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Snyder: An insider's guide to visiting Ice Castles near Lake Geneva
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Snyder: An insider's guide to visiting Ice Castles near Lake Geneva


No one is happier about our recent bout of frigid weather than the folks operating the Ice Castles attraction at Geneva National Resort & Club.

Obviously, when you construct a frozen castle with thousands of icicles, warm temperatures are not your friend.

In fact, the ice structure, which opened Jan. 31, had to close a few days earlier this month when that warm spell (remember? 50 degrees in February!) took its toll.

Now, however, the intrepid Ices Castles crew has worked to repair and rebuild the structure.

“We’re hoping to be open at least through the end of February,” said Ice Castles spokeswoman Melissa Smuzynski.

I visited the attraction Feb. 8, where I was one of a crowd of people wandering through a magical, icy world. Think: Disney’s animated “Frozen” films minus the talking snowman and reindeer.

This was my second Ice Castles experience. In 2019, I toured the much smaller version, built on the downtown Geneva Lake beach, where, after some delays due to warm and rainy weather, its inaugural season was a smashing success.

Ice Castles 2020 is much larger and is in a new location, overlooking the golf course at Geneva National Resort & Club, located on Highway 50 a few miles west of Lake Geneva.

Here are some tips for enjoying your Ice Castles visit:

Choose: Sunlight or after dark? If you visit during the day, as I did in 2019, you’ll see the ice structure in its “natural” icy blue state; after dark, the structure glows in a rainbow of colors thanks to LED lights encased in the ice. There’s even a color-changing fountain in the middle of it. It’s more dramatic at night, but it’s easier to snap photos during the day. Also, if you’re wandering around in the dark, it’s easy to lose track of small children — and adults.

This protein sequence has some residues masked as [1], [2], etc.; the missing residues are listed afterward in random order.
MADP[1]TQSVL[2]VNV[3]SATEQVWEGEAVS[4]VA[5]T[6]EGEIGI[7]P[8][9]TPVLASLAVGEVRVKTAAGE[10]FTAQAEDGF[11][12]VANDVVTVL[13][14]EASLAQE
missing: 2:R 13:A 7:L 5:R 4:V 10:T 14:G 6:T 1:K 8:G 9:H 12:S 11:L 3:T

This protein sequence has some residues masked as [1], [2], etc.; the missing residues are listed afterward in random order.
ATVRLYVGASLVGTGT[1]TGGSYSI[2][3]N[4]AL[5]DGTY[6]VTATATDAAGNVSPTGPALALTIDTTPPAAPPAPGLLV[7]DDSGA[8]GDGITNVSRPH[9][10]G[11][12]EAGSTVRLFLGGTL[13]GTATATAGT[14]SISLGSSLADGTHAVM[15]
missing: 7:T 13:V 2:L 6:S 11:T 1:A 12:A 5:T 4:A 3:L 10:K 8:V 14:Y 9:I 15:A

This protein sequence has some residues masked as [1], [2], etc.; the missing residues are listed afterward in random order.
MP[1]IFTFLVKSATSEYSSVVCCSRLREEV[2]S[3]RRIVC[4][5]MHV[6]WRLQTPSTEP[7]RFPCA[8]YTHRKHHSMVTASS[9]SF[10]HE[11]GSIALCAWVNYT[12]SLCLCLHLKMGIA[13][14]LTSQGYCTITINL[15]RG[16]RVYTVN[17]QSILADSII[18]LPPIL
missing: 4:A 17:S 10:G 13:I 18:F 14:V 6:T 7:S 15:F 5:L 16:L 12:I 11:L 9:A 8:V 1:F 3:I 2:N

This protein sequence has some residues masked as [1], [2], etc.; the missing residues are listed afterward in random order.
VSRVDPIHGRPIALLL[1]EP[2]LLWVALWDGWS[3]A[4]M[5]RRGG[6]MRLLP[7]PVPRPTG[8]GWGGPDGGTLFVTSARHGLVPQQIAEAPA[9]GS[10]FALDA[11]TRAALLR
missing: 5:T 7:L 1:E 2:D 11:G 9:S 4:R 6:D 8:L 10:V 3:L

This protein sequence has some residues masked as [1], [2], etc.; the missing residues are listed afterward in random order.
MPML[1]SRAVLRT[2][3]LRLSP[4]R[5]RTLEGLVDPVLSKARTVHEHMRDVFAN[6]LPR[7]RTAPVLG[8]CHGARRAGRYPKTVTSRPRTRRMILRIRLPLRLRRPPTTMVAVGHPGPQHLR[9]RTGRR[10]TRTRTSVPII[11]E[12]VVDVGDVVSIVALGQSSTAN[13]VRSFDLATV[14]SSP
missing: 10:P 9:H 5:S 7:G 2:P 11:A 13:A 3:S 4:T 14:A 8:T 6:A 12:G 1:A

Dress for it! The funniest comment I heard was a dad saying to two tween girls: “What part of ice castle did you not understand? What did you think this was?” He was replying to their complaints of cold, wet feet. They were wearing sneakers with no socks and ankle-length jeans. Of course they were freezing! Inside this ice castle, you’ll be walking on wet, uneven snow and ice. Your best bet is to wear waterproof snow boots and not — as I saw on one teenager — flip-flops. You’ll also need a hat, gloves and a winter coat. Bonus points if you’ve got snow pants.

Getting wet: There’s a tunnel in this ice castle, but I learned last year that it’s best not to crawl through said tunnel until just before you leave. That way, you can avoid walking around in soggy, cold jeans.

Get in line: There’s a “kiddie size” slide that’s popular with young children, and a much longer, larger slide that’s popular with, well, everyone. If you want to slide down the big one, get in line as soon as you enter the ice castle. The night I visited, the wait was almost an hour and the line kept on growing.

Warm up: This year, Ice Castles has a snack bar just before you enter the structure and one inside, offering coffee, water, hot cocoa, cookies and hand warmers for sale. You can also warm up your hands — and feet and everything else — by standing next to one of the elevated fire pits located inside the structure.

Hold it ... if you can: There are portable restrooms located next to Ice Castles, or you can do what I did and wait until you leave the structure. After you exit, the route takes you to the Geneva National Clubhouse where there are restrooms. Indoor, heated restrooms. Why use a cold port-a-potty?

Enjoy some aprés-ski style relaxing: Once you’ve used those indoor restrooms, you can linger awhile inside the clubhouse, where you’ll find special Ice Castles drinks at the bar and a casual dining menu.

Hands off! We really shouldn’t have to say this, but I saw several visitors breaking off chunks of the ice castle, despite signs saying “be nice to the ice” and general rules of polite behavior. Mother Nature can do enough damage through sun and rain; we don’t need you tearing off an icicle, too. Leave something for the next Ice Castles visitors to enjoy.

Have a comment? Email Liz at or call her at 262-656-6271.


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